Around $200 million will be invested by the United States in the field of genome sequencing in order to research and identify the variants of COVID-19 that have been emerging around the world and pushing the impact of the pandemic over the edge.
The number of samples acquired by the Center for Disease Control and Prevention is expected to surge to around 25,000 from 7,000 with the increased funding.
The containment of the outbreak has previously been hindered in the US due to a substantial deficit in virus tracking, unlike many countries that have been prioritising mitigation of the spread.
B.1.1.7 variant of COVID-19 has been detected 1,277 times in the US, according to Rochelle Walensky, the director of CDC. The variant detected in the US also includes the first case in the country which posses the E484K mutation, which has increased potential to reject the prevention provided by the COVID-19 vaccines that are being administered around the world.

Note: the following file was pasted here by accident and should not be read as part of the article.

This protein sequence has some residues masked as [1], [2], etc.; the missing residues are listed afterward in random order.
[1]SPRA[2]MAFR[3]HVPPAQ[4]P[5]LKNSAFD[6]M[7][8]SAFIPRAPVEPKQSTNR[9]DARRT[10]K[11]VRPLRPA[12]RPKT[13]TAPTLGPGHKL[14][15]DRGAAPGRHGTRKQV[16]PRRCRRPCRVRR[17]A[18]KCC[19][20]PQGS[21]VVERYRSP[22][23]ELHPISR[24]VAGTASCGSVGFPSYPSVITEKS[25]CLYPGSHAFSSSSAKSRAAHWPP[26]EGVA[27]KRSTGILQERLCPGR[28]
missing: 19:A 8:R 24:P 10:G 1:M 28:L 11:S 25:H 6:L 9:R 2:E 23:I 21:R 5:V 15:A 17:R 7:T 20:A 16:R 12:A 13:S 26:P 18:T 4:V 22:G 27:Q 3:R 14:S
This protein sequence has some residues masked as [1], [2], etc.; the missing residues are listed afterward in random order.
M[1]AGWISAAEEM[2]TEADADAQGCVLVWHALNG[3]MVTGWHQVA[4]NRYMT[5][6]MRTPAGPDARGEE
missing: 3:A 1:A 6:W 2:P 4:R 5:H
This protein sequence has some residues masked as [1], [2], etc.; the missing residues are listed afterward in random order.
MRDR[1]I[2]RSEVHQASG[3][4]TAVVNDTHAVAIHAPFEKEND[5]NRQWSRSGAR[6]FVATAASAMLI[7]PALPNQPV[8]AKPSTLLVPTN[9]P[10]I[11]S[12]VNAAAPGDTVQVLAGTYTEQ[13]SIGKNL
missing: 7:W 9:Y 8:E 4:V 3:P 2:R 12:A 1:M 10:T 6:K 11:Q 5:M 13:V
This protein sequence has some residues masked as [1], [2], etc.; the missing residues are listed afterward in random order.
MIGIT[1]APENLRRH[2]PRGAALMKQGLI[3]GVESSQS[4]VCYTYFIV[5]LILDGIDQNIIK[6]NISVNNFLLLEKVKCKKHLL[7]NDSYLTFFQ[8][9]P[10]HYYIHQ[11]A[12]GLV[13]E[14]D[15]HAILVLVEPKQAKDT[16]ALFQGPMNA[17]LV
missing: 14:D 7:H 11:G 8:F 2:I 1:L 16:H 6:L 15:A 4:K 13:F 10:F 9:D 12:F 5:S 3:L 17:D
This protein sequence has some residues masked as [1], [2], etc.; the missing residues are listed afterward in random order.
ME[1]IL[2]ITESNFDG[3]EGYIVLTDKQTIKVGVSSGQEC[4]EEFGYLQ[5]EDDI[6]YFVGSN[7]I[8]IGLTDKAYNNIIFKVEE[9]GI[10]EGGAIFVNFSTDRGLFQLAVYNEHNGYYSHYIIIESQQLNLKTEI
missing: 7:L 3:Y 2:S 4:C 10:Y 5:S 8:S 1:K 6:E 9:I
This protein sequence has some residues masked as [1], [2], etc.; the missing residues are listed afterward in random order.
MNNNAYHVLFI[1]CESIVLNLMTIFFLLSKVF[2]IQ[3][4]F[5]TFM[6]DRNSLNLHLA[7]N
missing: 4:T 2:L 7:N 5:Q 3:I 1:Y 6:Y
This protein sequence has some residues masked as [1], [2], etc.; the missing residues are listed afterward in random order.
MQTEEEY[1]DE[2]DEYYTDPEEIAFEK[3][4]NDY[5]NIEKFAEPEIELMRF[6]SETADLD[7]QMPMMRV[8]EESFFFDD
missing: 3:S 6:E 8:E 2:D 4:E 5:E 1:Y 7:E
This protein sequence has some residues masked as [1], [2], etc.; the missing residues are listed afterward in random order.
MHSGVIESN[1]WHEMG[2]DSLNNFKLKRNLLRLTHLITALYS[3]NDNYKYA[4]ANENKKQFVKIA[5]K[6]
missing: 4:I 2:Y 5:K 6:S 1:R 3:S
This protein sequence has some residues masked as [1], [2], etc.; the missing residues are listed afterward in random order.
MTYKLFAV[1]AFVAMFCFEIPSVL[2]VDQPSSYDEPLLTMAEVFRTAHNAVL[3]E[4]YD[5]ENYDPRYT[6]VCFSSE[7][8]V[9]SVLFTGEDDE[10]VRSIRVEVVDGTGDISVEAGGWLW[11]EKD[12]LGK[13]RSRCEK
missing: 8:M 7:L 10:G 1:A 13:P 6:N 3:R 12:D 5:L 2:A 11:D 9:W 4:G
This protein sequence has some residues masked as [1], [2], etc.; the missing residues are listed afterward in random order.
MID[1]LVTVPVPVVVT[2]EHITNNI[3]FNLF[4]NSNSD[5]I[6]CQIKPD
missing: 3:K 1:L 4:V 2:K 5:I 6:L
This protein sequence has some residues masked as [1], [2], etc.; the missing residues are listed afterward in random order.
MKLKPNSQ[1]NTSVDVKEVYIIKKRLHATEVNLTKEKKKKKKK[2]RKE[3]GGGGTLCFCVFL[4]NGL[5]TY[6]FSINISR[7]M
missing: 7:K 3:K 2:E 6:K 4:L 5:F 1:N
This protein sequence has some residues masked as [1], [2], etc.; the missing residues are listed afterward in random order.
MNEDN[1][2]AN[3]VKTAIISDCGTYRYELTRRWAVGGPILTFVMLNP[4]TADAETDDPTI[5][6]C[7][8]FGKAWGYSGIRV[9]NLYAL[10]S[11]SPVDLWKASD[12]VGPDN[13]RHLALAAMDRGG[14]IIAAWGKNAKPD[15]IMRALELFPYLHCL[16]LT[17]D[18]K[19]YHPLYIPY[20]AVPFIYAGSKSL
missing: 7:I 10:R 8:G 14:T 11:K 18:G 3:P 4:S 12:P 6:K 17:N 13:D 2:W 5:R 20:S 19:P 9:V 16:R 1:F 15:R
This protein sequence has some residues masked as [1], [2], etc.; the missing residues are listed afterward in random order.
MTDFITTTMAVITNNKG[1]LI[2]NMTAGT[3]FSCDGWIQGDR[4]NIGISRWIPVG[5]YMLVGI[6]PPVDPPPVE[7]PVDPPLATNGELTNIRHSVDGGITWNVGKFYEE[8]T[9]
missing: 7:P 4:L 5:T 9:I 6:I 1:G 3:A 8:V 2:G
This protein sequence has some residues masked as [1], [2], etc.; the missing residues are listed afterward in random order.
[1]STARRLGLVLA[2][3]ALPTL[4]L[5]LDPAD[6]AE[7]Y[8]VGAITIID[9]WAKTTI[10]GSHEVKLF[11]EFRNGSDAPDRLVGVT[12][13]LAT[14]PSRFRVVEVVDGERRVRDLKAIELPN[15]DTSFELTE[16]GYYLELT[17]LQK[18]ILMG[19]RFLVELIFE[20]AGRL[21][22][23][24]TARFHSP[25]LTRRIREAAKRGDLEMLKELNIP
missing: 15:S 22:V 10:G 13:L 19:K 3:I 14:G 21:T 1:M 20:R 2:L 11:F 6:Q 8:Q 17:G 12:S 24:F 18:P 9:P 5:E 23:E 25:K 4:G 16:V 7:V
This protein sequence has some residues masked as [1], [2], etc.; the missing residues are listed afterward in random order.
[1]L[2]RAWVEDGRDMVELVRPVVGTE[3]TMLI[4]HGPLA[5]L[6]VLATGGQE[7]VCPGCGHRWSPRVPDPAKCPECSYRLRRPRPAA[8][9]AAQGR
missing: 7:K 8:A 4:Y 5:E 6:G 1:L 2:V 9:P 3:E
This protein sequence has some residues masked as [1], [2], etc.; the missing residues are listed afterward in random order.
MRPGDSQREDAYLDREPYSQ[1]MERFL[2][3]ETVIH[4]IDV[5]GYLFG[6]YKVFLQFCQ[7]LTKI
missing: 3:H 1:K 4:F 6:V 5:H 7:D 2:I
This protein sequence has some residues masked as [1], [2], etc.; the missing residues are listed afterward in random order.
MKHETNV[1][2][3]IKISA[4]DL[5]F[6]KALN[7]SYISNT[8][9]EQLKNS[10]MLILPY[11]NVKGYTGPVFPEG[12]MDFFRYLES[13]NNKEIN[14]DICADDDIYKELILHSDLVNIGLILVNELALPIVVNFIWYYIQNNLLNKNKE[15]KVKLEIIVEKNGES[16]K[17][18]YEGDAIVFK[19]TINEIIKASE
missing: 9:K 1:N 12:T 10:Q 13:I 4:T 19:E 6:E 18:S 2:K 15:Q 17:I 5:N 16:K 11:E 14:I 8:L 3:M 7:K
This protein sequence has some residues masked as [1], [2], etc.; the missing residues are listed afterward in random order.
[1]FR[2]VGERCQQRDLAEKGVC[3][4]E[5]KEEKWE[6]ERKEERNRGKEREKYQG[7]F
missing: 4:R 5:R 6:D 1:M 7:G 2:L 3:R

Nineteen cases of the B.1.351 variant first identified in South Africa and three cases of the P.1 variant have also been detected.
Moreover, around $815 million have also been allotted towards improving the production of testing supplies in the US in addition to $650 million to help boost testing in areas like homeless shelters and schools.
Approximately 27 million positive cases have been reported in the US to date out of which 488,000 deaths have been reported, making the country the worst impacted in the world. However, the vaccinations in the US have been picking up a significant pace.
More than 39 million people have been inoculated with one or more doses of the Moderna or Pfizer jabs, almost 12% of the US population of 330 million.
The US President's advisor for the pandemic, Anthony Fauci, recently stated that research undertaken in Israel and Spain have hinted that the vaccinated individuals who were asymptomatic have reduced viral load.
He said, "The vaccine is important not only for the health of the individual to protect them against infection and disease, including the variants... but it also has very important implications from a public health standpoint, for interfering and diminishing the dynamics of the outbreak."